My husband and I are not people you’d identify as religious, or even superstitious. We don’t believe that doing puja pleases any God — though we do it sometimes because it sure does please our grandmother! Black cats have crossed my path on mornings that have led to fantastic days, and if sneezing before you leave the house is inauspicious, then my allergy-prone husband’s whole life, every single beautiful day thus far, has apparently been inauspicious.
We are firmly and happily rooted in the real world, and have fortunately found enough meaning in our real lives — trying to create value, doing some good deeds if we can, enjoying our time, being happy — so we don’t quite go looking for ways to justify or enhance our existence on the basis of supernatural logic.
I’m doing the annoying “we” thing in this article because Karwa Chauth is about both of us. It is supposed to be a day in which I pray for his long life by fasting until I can see the moon and his gorgeous face.
I also have to read the story behind Karwa Chauth, which I did this morning, and it kind of goes like this:
A woman had seven brothers who loved her and wouldn’t eat before she did. On the day of Karwa Chauth she was starving and her brothers wanted her to get on with it and get some food. She said she wouldn’t until she saw the moon. They created a fake moon and she didn’t realize it wasn’t the real deal so she saw it and decided to eat. She sneezed at the first bite, got a strand of hair in her food on the second bite, and got the news of her husband’s death on the third bite. I was like, that escalated quickly. But moving on, she decided to hang with the corpse for a whole year, and fasted the next year, and apparently her sister in law had to slash her little finger and drop some blood into the corpse’s mouth for him to come back to life. So somehow the moral of the story is that we must fast for the long lives of our husbands.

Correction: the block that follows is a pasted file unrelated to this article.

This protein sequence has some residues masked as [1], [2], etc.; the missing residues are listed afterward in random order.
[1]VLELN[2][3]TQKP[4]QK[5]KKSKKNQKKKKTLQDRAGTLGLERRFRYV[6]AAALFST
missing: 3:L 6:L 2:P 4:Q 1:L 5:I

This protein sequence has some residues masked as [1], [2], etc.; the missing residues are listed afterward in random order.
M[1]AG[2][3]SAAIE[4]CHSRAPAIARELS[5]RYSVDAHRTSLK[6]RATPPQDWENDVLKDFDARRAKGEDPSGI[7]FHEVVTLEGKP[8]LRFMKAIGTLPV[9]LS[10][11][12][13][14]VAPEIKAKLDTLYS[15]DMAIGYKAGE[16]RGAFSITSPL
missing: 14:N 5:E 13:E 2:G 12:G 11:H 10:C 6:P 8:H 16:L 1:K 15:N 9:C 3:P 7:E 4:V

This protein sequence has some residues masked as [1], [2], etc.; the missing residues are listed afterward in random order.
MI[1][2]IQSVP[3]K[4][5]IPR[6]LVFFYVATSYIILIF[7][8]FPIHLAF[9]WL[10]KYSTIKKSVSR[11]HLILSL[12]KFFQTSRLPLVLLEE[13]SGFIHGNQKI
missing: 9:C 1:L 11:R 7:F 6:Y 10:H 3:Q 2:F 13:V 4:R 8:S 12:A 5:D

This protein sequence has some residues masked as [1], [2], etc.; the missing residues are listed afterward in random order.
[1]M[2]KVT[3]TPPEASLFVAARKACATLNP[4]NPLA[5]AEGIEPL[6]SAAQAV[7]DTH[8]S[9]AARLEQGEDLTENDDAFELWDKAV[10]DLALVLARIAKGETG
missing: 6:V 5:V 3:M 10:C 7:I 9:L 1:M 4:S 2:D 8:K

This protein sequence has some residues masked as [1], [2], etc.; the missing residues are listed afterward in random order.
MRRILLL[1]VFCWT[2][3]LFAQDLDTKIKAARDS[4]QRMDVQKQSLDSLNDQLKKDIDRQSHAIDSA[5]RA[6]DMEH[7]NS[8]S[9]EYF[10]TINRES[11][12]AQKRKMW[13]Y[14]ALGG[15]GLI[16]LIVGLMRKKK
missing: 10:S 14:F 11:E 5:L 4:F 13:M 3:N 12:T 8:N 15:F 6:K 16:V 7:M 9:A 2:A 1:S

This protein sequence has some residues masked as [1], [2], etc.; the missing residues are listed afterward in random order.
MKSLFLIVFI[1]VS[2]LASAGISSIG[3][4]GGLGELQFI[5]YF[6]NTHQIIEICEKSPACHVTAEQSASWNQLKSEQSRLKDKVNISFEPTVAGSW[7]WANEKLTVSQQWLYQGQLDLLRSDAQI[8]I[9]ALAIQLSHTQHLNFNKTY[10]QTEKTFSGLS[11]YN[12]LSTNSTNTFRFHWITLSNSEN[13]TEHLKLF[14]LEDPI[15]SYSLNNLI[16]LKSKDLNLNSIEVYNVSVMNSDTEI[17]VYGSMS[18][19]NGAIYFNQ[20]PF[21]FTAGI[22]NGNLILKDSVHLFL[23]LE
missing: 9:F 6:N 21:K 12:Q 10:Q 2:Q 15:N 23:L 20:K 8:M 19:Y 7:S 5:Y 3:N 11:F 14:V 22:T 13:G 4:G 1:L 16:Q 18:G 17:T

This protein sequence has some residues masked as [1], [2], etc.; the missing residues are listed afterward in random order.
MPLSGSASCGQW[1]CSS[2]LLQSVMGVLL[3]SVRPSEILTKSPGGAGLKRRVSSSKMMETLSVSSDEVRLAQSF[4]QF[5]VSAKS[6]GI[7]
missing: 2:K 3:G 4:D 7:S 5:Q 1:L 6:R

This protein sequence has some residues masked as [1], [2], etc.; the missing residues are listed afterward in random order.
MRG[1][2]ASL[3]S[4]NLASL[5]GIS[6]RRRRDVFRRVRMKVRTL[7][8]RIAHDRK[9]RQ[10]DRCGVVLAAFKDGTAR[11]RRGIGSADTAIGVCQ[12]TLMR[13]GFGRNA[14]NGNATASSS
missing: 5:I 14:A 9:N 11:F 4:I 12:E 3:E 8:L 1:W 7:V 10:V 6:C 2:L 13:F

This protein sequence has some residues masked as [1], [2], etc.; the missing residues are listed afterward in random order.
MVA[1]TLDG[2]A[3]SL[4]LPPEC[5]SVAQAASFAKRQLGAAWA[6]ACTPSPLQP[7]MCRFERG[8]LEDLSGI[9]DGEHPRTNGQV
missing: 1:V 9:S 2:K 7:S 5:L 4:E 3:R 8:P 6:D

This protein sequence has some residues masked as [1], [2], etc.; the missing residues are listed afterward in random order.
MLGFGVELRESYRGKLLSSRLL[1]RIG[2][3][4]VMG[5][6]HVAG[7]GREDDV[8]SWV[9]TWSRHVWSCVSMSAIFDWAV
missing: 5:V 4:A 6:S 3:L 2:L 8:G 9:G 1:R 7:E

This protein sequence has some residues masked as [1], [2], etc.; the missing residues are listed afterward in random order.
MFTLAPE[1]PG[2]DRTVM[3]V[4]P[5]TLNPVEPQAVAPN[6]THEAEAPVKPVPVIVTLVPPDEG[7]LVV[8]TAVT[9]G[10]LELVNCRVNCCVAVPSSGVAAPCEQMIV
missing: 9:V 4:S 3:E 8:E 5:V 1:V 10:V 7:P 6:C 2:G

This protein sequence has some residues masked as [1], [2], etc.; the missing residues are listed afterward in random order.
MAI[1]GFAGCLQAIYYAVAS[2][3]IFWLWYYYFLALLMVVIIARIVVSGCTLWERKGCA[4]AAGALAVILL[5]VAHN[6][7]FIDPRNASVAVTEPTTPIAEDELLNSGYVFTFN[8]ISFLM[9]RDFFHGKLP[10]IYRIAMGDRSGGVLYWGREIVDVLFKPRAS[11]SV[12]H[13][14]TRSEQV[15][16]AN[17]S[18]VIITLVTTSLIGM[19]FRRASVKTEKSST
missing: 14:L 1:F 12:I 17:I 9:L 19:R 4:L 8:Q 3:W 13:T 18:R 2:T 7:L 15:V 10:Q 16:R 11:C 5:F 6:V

First of all, assuming there is actually a God who features in this whole scenario, I trust him or her to be good. “Go hungry today or Imma knock off your husband sooner than I must” is just cheap evil and no God of any worth would do that.
Now that I’m done judging this unacceptable behavior, onto the key question — do I want my husband to have a long life or not? I definitely want him to live at least longer than I do. Every time I think of the most sincere hope I have, I remember these Punjabi lyrics that basically translate to “every day I ask for your well-being, there is no other wish I make.” So yes, I really do care about his health, and life, and general wellbeing the most. That said, do I believe that skipping my meals will help this cause? LOL, no. Does he believe that I’ll do him the slightest favour by fasting today? LOLOLOL, no. Do we both feel that this is a patriarchal, misogynistic tradition? Of course.
I might have found this romantic thanks to its portrayal in Bollywood movies, but I’m not 16 anymore.